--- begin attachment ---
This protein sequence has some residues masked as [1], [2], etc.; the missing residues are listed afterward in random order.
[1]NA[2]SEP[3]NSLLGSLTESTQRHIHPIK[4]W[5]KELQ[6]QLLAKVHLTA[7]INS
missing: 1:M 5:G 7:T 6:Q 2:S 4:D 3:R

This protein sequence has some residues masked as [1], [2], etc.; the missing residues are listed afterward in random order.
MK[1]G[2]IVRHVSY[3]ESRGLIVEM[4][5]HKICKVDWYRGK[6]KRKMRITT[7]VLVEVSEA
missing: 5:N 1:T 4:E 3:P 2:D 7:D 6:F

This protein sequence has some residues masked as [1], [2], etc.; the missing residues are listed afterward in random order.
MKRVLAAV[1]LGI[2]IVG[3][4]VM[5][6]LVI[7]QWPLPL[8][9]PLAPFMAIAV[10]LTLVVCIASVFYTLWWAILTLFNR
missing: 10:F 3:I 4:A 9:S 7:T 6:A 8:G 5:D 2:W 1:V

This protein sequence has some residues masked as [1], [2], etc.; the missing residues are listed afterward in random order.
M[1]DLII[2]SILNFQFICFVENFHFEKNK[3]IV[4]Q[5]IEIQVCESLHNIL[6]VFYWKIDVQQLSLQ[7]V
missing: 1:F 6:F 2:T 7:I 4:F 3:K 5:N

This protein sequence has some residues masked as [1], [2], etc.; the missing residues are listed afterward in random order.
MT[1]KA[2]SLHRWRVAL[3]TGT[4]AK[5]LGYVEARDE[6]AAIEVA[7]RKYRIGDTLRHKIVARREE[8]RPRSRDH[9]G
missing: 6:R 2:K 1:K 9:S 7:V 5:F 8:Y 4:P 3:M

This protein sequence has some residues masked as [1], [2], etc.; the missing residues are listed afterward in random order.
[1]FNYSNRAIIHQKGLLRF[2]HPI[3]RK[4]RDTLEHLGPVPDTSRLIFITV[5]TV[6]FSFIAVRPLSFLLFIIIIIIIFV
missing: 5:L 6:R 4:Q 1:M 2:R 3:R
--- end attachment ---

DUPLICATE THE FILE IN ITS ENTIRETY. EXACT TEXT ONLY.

This protein sequence has some residues masked as [1], [2], etc.; the missing residues are listed afterward in random order.
[1]NA[2]SEP[3]NSLLGSLTESTQRHIHPIK[4]W[5]KELQ[6]QLLAKVHLTA[7]INS
missing: 1:M 5:G 7:T 6:Q 2:S 4:D 3:R

This protein sequence has some residues masked as [1], [2], etc.; the missing residues are listed afterward in random order.
MK[1]G[2]IVRHVSY[3]ESRGLIVEM[4][5]HKICKVDWYRGK[6]KRKMRITT[7]VLVEVSEA
missing: 5:N 1:T 4:E 3:P 2:D 7:D 6:F

This protein sequence has some residues masked as [1], [2], etc.; the missing residues are listed afterward in random order.
MKRVLAAV[1]LGI[2]IVG[3][4]VM[5][6]LVI[7]QWPLPL[8][9]PLAPFMAIAV[10]LTLVVCIASVFYTLWWAILTLFNR
missing: 10:F 3:I 4:A 9:S 7:T 6:A 8:G 5:D 2:W 1:V

This protein sequence has some residues masked as [1], [2], etc.; the missing residues are listed afterward in random order.
M[1]DLII[2]SILNFQFICFVENFHFEKNK[3]IV[4]Q[5]IEIQVCESLHNIL[6]VFYWKIDVQQLSLQ[7]V
missing: 1:F 6:F 2:T 7:I 4:F 3:K 5:N

This protein sequence has some residues masked as [1], [2], etc.; the missing residues are listed afterward in random order.
MT[1]KA[2]SLHRWRVAL[3]TGT[4]AK[5]LGYVEARDE[6]AAIEVA[7]RKYRIGDTLRHKIVARREE[8]RPRSRDH[9]G
missing: 6:R 2:K 1:K 9:S 7:V 5:F 8:Y 4:P 3:M

This protein sequence has some residues masked as [1], [2], etc.; the missing residues are listed afterward in random order.
[1]FNYSNRAIIHQKGLLRF[2]HPI[3]RK[4]RDTLEHLGPVPDTSRLIFITV[5]TV[6]FSFIAVRPLSFLLFIIIIIIIFV
missing: 5:L 6:R 4:Q 1:M 2:R 3:R